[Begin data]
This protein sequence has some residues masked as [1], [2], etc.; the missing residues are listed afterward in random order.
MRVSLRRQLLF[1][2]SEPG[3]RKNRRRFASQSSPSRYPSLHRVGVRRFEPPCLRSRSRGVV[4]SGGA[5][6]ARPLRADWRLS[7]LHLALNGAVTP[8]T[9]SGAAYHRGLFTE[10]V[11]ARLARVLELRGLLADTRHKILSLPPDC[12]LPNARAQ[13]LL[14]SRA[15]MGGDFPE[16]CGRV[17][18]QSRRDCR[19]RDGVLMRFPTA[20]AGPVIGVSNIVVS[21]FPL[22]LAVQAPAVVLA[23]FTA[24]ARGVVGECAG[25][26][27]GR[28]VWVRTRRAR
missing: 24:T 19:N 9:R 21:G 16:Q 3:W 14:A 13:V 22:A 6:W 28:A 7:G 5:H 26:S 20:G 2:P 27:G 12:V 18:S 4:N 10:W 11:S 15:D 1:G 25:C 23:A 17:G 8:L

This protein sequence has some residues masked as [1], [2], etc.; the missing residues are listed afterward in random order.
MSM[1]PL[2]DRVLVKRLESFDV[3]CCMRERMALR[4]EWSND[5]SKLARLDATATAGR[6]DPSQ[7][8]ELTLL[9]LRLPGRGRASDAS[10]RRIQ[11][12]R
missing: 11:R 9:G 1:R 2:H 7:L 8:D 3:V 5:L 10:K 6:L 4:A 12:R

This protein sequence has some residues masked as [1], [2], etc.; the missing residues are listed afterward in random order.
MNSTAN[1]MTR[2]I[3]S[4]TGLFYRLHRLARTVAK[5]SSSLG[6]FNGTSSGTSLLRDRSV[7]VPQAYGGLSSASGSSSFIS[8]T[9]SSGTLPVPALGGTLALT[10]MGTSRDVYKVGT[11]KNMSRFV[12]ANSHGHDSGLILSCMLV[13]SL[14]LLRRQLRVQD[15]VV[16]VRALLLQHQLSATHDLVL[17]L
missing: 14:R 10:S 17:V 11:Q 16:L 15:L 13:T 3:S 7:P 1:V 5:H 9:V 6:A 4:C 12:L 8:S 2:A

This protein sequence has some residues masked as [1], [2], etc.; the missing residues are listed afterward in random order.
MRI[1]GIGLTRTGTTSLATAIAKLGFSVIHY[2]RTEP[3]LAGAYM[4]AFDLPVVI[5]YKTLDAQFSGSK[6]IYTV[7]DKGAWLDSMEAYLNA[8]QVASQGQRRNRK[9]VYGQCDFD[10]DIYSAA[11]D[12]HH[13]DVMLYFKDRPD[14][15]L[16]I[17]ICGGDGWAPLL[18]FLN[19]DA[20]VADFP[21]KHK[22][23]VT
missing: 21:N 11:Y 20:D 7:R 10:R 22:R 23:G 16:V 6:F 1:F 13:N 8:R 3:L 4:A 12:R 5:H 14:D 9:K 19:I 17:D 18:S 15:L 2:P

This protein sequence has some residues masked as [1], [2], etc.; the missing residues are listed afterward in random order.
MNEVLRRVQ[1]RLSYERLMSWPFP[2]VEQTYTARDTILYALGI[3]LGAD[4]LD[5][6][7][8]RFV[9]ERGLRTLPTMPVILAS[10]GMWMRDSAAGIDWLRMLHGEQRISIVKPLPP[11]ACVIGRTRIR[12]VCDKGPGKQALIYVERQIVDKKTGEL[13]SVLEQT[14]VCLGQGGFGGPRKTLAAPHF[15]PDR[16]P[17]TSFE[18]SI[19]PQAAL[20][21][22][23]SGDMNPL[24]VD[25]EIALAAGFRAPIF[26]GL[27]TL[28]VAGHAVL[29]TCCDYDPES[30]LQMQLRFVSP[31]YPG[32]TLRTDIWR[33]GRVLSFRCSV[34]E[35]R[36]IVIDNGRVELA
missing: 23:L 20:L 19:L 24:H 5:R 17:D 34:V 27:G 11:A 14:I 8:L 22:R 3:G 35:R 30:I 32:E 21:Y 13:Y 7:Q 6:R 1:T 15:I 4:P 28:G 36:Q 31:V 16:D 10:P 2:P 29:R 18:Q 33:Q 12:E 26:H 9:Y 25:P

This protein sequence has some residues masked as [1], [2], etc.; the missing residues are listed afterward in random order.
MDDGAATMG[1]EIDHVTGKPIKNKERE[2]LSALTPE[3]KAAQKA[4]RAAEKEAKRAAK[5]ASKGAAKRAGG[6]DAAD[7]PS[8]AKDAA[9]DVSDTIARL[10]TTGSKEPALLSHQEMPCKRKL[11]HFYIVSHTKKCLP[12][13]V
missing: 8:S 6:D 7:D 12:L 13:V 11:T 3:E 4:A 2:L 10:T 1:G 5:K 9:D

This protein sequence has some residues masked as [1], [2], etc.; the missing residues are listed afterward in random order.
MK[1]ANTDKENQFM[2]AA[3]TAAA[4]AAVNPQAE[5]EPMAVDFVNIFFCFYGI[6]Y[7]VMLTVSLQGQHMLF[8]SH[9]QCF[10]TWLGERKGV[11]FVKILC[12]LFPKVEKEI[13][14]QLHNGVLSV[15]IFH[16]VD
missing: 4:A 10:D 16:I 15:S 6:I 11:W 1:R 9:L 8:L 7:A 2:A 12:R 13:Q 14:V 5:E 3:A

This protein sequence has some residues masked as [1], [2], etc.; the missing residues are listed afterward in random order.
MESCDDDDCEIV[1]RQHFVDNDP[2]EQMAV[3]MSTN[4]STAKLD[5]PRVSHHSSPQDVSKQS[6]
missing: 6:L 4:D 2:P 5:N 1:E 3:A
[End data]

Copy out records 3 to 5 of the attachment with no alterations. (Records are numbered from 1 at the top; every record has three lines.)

This protein sequence has some residues masked as [1], [2], etc.; the missing residues are listed afterward in random order.
MNSTAN[1]MTR[2]I[3]S[4]TGLFYRLHRLARTVAK[5]SSSLG[6]FNGTSSGTSLLRDRSV[7]VPQAYGGLSSASGSSSFIS[8]T[9]SSGTLPVPALGGTLALT[10]MGTSRDVYKVGT[11]KNMSRFV[12]ANSHGHDSGLILSCMLV[13]SL[14]LLRRQLRVQD[15]VV[16]VRALLLQHQLSATHDLVL[17]L
missing: 14:R 10:S 17:V 11:Q 16:L 15:L 13:T 3:S 7:P 1:V 5:H 9:V 6:A 4:C 12:L 8:S 2:A

This protein sequence has some residues masked as [1], [2], etc.; the missing residues are listed afterward in random order.
MRI[1]GIGLTRTGTTSLATAIAKLGFSVIHY[2]RTEP[3]LAGAYM[4]AFDLPVVI[5]YKTLDAQFSGSK[6]IYTV[7]DKGAWLDSMEAYLNA[8]QVASQGQRRNRK[9]VYGQCDFD[10]DIYSAA[11]D[12]HH[13]DVMLYFKDRPD[14][15]L[16]I[17]ICGGDGWAPLL[18]FLN[19]DA[20]VADFP[21]KHK[22][23]VT
missing: 21:N 11:Y 20:D 7:R 10:R 22:R 23:G 16:V 6:F 1:F 13:N 8:R 3:L 4:A 12:R 5:H 14:D 9:K 19:I 17:D 18:S 15:L 2:P

This protein sequence has some residues masked as [1], [2], etc.; the missing residues are listed afterward in random order.
MNEVLRRVQ[1]RLSYERLMSWPFP[2]VEQTYTARDTILYALGI[3]LGAD[4]LD[5][6][7][8]RFV[9]ERGLRTLPTMPVILAS[10]GMWMRDSAAGIDWLRMLHGEQRISIVKPLPP[11]ACVIGRTRIR[12]VCDKGPGKQALIYVERQIVDKKTGEL[13]SVLEQT[14]VCLGQGGFGGPRKTLAAPHF[15]PDR[16]P[17]TSFE[18]SI[19]PQAAL[20][21][22][23]SGDMNPL[24]VD[25]EIALAAGFRAPIF[26]GL[27]TL[28]VAGHAVL[29]TCCDYDPES[30]LQMQLRFVSP[31]YPG[32]TLRTDIWR[33]GRVLSFRCSV[34]E[35]R[36]IVIDNGRVELA
missing: 23:L 20:L 19:L 24:H 5:R 17:D 34:V 27:G 11:A 14:I 8:L 22:R 3:G 35:R 30:I 32:E 21:Y 13:Y 7:Q 6:R 1:T 15:I 4:P 28:G 36:Q 31:V 16:D 10:P 2:P 29:R 18:Q 33:Q 12:E 26:H 9:Y 25:P